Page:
n.1.A liquor made of ale and honey fermented, with spices, etc.
Webster's Revised Unabridged Dictionary, published 1913 by G. & C. Merriam Co.
References in classic literature ?
You stubborn ancient knave, you reverend bragget, We’ll teach you.”—Lear.
This was a heavy brew, laced with spices, often sweetened with honey; known as bragawd or bragget, it was almost as famous as that other Celtic drink, mead.
In West Wales it was defined as a sow (or tub of butter), a flitch of bacon, three score loaves of wheaten bread (six of fine flour, if wheat grew in the region, but otherwise oaten), bragget, twenty sheaves of oats, and a penny.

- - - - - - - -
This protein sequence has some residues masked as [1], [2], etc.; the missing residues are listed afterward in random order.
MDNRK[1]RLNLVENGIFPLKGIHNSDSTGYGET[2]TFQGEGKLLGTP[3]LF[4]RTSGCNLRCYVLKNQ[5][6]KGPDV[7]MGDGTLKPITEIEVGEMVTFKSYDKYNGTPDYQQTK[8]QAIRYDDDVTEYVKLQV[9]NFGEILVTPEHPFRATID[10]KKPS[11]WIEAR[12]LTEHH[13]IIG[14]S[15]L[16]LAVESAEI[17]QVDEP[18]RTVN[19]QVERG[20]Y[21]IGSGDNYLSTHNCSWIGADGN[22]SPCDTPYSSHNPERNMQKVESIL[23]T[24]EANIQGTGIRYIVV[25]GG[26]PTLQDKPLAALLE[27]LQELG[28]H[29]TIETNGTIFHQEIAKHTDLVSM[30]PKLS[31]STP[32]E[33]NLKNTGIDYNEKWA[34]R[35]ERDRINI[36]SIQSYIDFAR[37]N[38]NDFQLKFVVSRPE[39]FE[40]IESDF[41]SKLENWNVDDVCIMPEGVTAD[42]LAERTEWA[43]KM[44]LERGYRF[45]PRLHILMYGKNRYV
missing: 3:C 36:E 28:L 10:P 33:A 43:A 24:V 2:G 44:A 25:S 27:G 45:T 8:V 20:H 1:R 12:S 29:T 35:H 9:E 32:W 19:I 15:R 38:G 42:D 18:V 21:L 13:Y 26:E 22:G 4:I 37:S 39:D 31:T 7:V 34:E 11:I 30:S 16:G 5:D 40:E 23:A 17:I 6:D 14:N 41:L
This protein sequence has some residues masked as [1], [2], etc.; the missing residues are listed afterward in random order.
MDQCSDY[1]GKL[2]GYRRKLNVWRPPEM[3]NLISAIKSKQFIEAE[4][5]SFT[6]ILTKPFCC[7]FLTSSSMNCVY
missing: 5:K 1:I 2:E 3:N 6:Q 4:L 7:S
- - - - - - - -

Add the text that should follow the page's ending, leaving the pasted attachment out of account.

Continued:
The hero Blaen, who loved purple robes and gold, dispensed the drinking-horn in his luxurious palace as he rested oa cushioas: blaen gwirawt vragawt ef dybydei ~there was drink of bragget for Blaen'.
The winter foodgift was defined in one code, from Dyfed, as a sow three fingers thick in her hams, ribs and gammoas; a flitch of salted bacon; three score wheaten loaves; a vat of bragget; twenty sheaves of oats; and a penny for the servants.
Rabbit's Foot does darker brews like braggets, made with barley and roasted hops, that go well with burgers and brats.